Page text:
Three Keys to an SDSU victory over UNLV

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Credit: Rashad Griffin/EVT

San Diego State (10-4) has no time to lick their wounds after falling to Boise State. They face UNLV (11-8), who is playing the Aztecs in their third game in five days.

The Aztecs already defeated the Rebels earlier this month in a game without their starting point guards, Trey Pulliam and Lamont Butler. They won through their size, coaching, and tenacious defense in that game. If they execute on these factors again, they will be in a good position to finish off a season sweep the Rebels.

1. Short-term memory, get back into an offensive rhythm.

Coach Dutcher said it best in the press conference Saturday night, “I told the team after the game that you have to have an NBA mentality, a short memory,” Dutcher said. “You can reflect on the game tonight, but tomorrow we go back to work because we play on Monday.”

After not playing a game for two weeks, the Aztecs can use the excuse of rust for their 37 point output against the Broncos. But they must move past it.

Boise came into the game ranked 14th in defensive efficiency, not an ideal opponent to face after a layoff. They gave the Aztecs nothing easy and prevented them from finding any rhythm on offense.

Thankfully for the Aztecs, UNLV is a step down defensively, ranking 119. SDSU also has history on its side. They have won 18 of the last 20 matchups.

The Aztecs put up an offensive explosion of 79 points against undefeated Colorado State just two weeks ago. With the team fully healthy for the first time in almost two months, the offense must find its groove. A bounce-back win against the Rebels is a place to start.

Credit: Rashad Griffin/EVT

2. Control Bryce Hamilton and Donovan Williams

The Rebels are certainly led by this duo. If one of them is shooting well, they can compete in games. If they both are in an offensive rhythm, they are dangerous.

Controlling them has been difficult all season. Over the last nine games, it has been even more challenging as the Rebels have relied on their stars even more. Both players account for most of the teams’ shot attempts. In the last nine games, Hamilton has been shooting an absurd 18.5 attempts a game. Williams has been more effective and efficient as of late as he took about 12 attempts and shot 58% over that stretch.

Hamilton is considered the better player as he entered the NBA Draft process last season but returned to school after not hiring an agent. He is averaging almost 20 points per game, but he has his moments of lacking efficiency. He’s shooting 43% from the field and 33% from beyond the arc, even though he takes about six threes a game. He ranks second in all D-1 for the highest percentage of shots taken for his team at 38.3%.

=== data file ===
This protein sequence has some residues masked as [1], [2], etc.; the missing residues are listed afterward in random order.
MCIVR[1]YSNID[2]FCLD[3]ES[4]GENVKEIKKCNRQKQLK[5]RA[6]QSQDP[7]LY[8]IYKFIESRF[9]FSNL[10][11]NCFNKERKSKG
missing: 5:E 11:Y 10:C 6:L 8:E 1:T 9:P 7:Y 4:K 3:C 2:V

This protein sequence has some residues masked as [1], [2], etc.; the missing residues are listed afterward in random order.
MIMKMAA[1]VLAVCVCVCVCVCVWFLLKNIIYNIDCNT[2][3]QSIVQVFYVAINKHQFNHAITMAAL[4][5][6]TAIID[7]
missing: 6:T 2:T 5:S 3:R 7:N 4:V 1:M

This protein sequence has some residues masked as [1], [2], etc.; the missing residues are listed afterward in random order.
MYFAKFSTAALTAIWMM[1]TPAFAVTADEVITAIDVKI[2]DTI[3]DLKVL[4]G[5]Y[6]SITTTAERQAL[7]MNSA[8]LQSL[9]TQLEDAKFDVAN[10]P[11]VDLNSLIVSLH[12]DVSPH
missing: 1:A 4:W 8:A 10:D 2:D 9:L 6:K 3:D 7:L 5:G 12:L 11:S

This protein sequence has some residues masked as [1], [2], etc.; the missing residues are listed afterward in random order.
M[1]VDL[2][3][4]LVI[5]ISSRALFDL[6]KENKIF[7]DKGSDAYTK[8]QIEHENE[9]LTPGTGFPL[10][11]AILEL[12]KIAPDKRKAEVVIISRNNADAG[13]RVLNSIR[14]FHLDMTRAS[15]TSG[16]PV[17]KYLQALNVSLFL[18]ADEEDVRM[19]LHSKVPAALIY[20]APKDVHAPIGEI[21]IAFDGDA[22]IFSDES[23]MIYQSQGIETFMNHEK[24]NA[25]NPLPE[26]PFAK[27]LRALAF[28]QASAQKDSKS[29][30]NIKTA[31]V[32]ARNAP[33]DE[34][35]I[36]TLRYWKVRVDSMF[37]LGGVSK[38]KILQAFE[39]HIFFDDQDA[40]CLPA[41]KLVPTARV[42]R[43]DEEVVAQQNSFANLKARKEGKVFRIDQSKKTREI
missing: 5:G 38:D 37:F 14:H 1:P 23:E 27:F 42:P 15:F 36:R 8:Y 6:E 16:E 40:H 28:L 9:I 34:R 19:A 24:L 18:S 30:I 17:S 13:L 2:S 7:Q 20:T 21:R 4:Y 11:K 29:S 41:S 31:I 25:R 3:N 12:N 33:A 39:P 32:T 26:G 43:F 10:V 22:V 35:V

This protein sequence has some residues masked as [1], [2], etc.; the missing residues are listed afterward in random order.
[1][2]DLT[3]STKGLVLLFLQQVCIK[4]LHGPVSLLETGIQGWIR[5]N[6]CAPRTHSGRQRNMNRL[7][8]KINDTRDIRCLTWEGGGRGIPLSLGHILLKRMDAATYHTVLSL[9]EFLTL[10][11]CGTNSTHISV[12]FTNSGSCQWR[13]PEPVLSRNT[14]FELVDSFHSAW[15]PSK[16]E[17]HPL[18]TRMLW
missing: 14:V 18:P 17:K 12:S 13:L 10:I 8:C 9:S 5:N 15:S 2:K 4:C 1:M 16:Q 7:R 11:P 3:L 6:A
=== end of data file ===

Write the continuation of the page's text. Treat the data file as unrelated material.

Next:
However, he is coming in on a hot streak, averaging 31 points in his last two games.

Williams, a transfer from Texas, has excelled on this Rebels team. In the last eight games, he has had games where he scored 29 and 32. He has the highest FG% on the team and shoots 44% from three. Despite his efficiency, his 23 minutes a game average is six fewer than his counterpart, Hamilton.

In the game earlier this season, the two players combined for half of the Rebels attempts. Williams scored 16 points on 5-for-13 shooting, and Bryce Hamilton scored 15 points on 6-for-19 shooting.

Both players will get their looks, but the key for the Aztecs will be to contest shots and not let them find their rhythm. Both players can catch fire, so preventing streaky shooting will be a big key.

Williams did miss the Rebels’ previous game against San Jose State. The reason is unknown, but he was a late scratch, but he sat with the coaches all game.

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3. Dominate the glass and use size advantage

The Rebels are one of the shorter teams in the NCAA. They rank 274th in average height. For comparison, SDSU ranks 133rd. UNLV’s most frequent lineup features their biggest player, Royce Hamm, at 6’9, but the other four starters are all under 6’6. They only have two other players 6’7 or taller, and they usually get limited minutes. The Aztecs have five players over 6’7.

This height disadvantage hurts the Rebels on the glass. In all of the Rebels losses this season, they lost the rebound advantage.

In the first matchup, with Trey Pulliam not traveling with the team and Lamont Butler still sidelined with a wrist injury, the Aztecs were forced to go big. The Rebels were the perfect opponent to experiment against. UNLV had no answer for lineup combinations of 6’10 Nathan Mensah, 6’7 Keshad Johnson, 6’7 Chad Baker-Mazara, and 6’6 Aguek Arop.

The Aztecs ended up owning the glass and won the offensive rebound battle 19-14. Even though the Aztecs only shot 34% in that game, the extra possessions proved to be the difference.

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Opposing teams may try to use speed to beat the tall red and black trees off the dribble. But SDSU proved in UNLV’s first matchup and against Colorado State that their big defenders can keep up with the smaller players to contest shots. Mensah was a particular menace in the first matchup as he blocked four shots and made every possession difficult for the Rebels.

Something to note in the latest Rebels game with Williams out they used bigger lineups more often than they normally do. UNLV coach Kevin Kruger said after the game, they may use the lineup more often for defensive purposes.

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